Pumpkins of History – Pumpkins of Today

  • Post published:11/09/2019
  • Post comments:2 Comments
Pumpkins at Butynski Farm

Peter, Peter Pumpkin Eater

Had a wife but couldn’t keep her

Put her in a pumpkin shell

And there he kept her very well.

Children have learned this little rhyme for generations. Hard to know what we all made of it when we were small, but the rhythms are fun and so is the image of a little housewife in her pumpkin shell.

Boston can take some credit for this rhyme. It first appeared in 1825 in a little illustrated book titled “Mother Goose’s Quarto: or Melodies Complete.” Many nursery rhymes originated in England, but the Pumpkin Eater is strictly American; pumpkins are native to our part of the world. Pumpkins were growing in Mexico for about 7000 years before they made their way to Europe.

A terrifying pumpkin figures in the 1820 New England Legend of Sleepy Hollow by Washington Irving. Superstitious Ichabod Crane leaves a party where he had hoped to woo his sweetheart. On the way home he is frightened by the headless horseman carrying a flaming pumpkin in his arms. In the morning Ichabod is missing and a smashed pumpkin is found in the road.

The most beautiful pumpkin in literature is Cinderella’s amazing carriage thanks to the magic of her fairy godmother. It was French Charles Perrault who added the pumpkin to the story in 1697. However, Tuan Cheng-shi wrote and published the first version, with most of the familiar elements, around 856 A.D.

At this time of the year in New England we are surrounded by pumpkins, at farmstands, and in front of all the supermarkets. But how did we come to make jack-o-lanterns on Halloween?

I found that in the sixth century Pope Boniface IV declared May 13 All Martyrs Day. Later Pope Gregory III moved the celebration and declared November 1 as All Saint’s Day. The celebration spread to Ireland where people still celebrated the ancient Irish festival Samhain which marked the end of summer and the creeping dark of winter. Traditionally bonfires were built in the fields, and costumes worn to ward off ghosts.

When the Irish potato famine struck in the middle of the 19th century and millions of Irish emigrated to the U.S. they brought their autumnal celebration with them. Halloween was already celebrated the night before in parts of our country. but it was the Irish who made this a holiday for all. It is quite fascinating to see how traditions are created and change over time. No more field bonfires. Now we carve the pumpkins that were a staple food of the first colonists to settle in our country and set fiery pumpkin faces on our porches.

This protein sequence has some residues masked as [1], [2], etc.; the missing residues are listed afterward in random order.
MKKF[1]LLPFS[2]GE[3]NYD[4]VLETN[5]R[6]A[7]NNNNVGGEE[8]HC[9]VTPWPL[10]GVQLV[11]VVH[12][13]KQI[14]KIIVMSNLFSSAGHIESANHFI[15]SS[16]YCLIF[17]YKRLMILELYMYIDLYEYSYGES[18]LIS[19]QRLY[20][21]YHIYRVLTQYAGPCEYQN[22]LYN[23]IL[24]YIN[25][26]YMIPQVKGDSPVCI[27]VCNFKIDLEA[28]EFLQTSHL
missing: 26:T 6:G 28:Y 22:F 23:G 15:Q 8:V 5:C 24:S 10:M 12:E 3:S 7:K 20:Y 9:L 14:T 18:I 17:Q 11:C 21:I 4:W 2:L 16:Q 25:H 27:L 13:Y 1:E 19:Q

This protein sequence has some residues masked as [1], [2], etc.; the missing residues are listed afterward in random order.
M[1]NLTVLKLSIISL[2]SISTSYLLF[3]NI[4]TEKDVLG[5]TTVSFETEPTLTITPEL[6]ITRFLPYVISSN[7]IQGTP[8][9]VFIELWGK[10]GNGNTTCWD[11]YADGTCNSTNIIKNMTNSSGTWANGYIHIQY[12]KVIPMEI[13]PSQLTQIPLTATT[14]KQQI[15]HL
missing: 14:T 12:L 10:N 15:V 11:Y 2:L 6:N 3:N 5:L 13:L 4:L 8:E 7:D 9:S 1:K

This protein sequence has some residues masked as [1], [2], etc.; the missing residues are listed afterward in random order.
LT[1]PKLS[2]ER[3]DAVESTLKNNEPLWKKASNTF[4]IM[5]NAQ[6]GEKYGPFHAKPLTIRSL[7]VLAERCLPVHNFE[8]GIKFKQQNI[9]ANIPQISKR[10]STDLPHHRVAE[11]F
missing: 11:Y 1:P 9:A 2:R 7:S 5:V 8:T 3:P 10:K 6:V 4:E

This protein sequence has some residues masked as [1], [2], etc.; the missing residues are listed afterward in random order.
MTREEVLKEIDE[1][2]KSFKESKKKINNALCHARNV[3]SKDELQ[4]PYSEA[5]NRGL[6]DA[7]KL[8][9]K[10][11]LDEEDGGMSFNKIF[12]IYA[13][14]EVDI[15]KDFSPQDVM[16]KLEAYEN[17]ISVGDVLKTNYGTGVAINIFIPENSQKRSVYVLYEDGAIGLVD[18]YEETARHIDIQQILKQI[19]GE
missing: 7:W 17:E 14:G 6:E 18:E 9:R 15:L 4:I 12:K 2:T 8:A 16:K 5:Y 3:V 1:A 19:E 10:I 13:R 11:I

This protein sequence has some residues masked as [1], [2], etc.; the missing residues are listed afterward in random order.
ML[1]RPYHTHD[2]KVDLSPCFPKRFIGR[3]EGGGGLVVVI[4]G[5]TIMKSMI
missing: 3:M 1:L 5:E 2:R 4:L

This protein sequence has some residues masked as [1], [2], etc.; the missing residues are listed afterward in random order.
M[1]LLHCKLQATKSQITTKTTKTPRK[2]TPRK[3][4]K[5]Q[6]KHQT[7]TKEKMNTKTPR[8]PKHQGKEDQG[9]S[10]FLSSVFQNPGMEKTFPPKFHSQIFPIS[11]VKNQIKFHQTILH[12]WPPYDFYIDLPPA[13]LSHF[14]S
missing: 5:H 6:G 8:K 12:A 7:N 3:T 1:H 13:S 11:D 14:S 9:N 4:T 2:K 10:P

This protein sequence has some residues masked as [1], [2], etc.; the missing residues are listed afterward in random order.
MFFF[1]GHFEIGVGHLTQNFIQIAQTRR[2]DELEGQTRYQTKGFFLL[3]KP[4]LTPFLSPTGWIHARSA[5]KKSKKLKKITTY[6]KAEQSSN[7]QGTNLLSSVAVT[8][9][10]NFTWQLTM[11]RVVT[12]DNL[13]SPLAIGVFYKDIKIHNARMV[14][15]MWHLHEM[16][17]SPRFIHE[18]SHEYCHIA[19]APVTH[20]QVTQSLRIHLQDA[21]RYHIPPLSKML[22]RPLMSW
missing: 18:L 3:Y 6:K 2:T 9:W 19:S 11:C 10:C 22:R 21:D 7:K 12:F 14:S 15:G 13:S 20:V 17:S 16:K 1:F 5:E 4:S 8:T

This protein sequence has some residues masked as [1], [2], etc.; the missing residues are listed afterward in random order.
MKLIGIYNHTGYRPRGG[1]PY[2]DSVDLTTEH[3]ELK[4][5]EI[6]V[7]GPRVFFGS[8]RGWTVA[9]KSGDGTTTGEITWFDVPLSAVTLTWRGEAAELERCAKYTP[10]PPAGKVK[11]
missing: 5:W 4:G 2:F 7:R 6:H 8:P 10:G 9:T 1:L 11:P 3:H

By the time you read this the Halloween celebration will be over. Bowls of candy will still be on the counter, and scary costumes will be put away for next year. However pumpkins will remain on the scene. We celebrate Thanksgiving with pumpkin pie!

Not too many pumpkins are left in the fields, but pumpkins are on sale for decoration, and for eating.  Pumpkins and other squash were crucial to the survival of the first settlers in Massachusetts. It was the Wampanoags who would have taught them about pumpkins because this nutritious vegetable was unknown in Europe.

Paul Butynski
Paul Butynski

We are fortunate to live surrounded by small farms. We can get the very freshest vegetables and fruits. I often shop at the Butynski Farm Stand where there is always a big choice of fresh vegetables. Right now the farm stand is bright with rows of pumpkins in front and around the building.

This is a family farm that has been operating since the 1930s, first as a dairy farm, when Grandfather Butynski bought it. Even in the beginning vegetables were grown and a little tobacco. I got to talk to Michael and Paul Butynski about the history of the farm.

Both men grew up working on the farm. Michael said, “We sold the cows about 20 years ago. We couldn’t make money with cows any more. We already had a vegetable stand but it was more limited.  Now we have all kinds of vegetables, greens, cukes, squash, beets, tomatoes, melons, just about everything. We grow everything, but not berries or potatoes.  And we still sell hay.”

Paul acknowledged that the farm was a lot of work. “But it is a way of life. People don’t always understand that. It’s nice to have more leisure during the winter, but if you are just sitting around a lot that’s no fun. In December we start ordering our seeds. Lots of book work to do at the end of the year.”

Michael Butynski

Michael agreed that after working every day during vegetable season he was ready and glad to have some down time. Even so, “In the winter we have to start getting ready for summer. There is work to do. Planning. And always maintenance on the equipment, and the buildings.”

When I looked at the different pumpkins, both Michael and Paul agreed that small sugar pumpkins are the most edible pumpkins. I am going to experiment. I walked away with sugar pumpkins to use as a vegetable and in a pie. I also took home a larger pumpkin to cook. There are dozens of pumpkin soup recipes online. I’m wondering if Peter, the pumpkin eater, was fussy about which pumpkins he ate.

Between the Rows   November 2, 2019


This Post Has 2 Comments

  1. Beth@PlantPostings

    Cute post! It sounds like the guys have made a good life choice for them. Pumpkins are so versatile. I’m not a huge fan of “everything pumpkin,” but pie and roasted pumpkins are delicious. Your area sounds similar to ours here, with lots of small farms all around us. 🙂

  2. Pat

    Beth – We have lots of great farmers in our county. And I am happy to say that some of them are young! So we have all their produce to look forward to for decades into the future!

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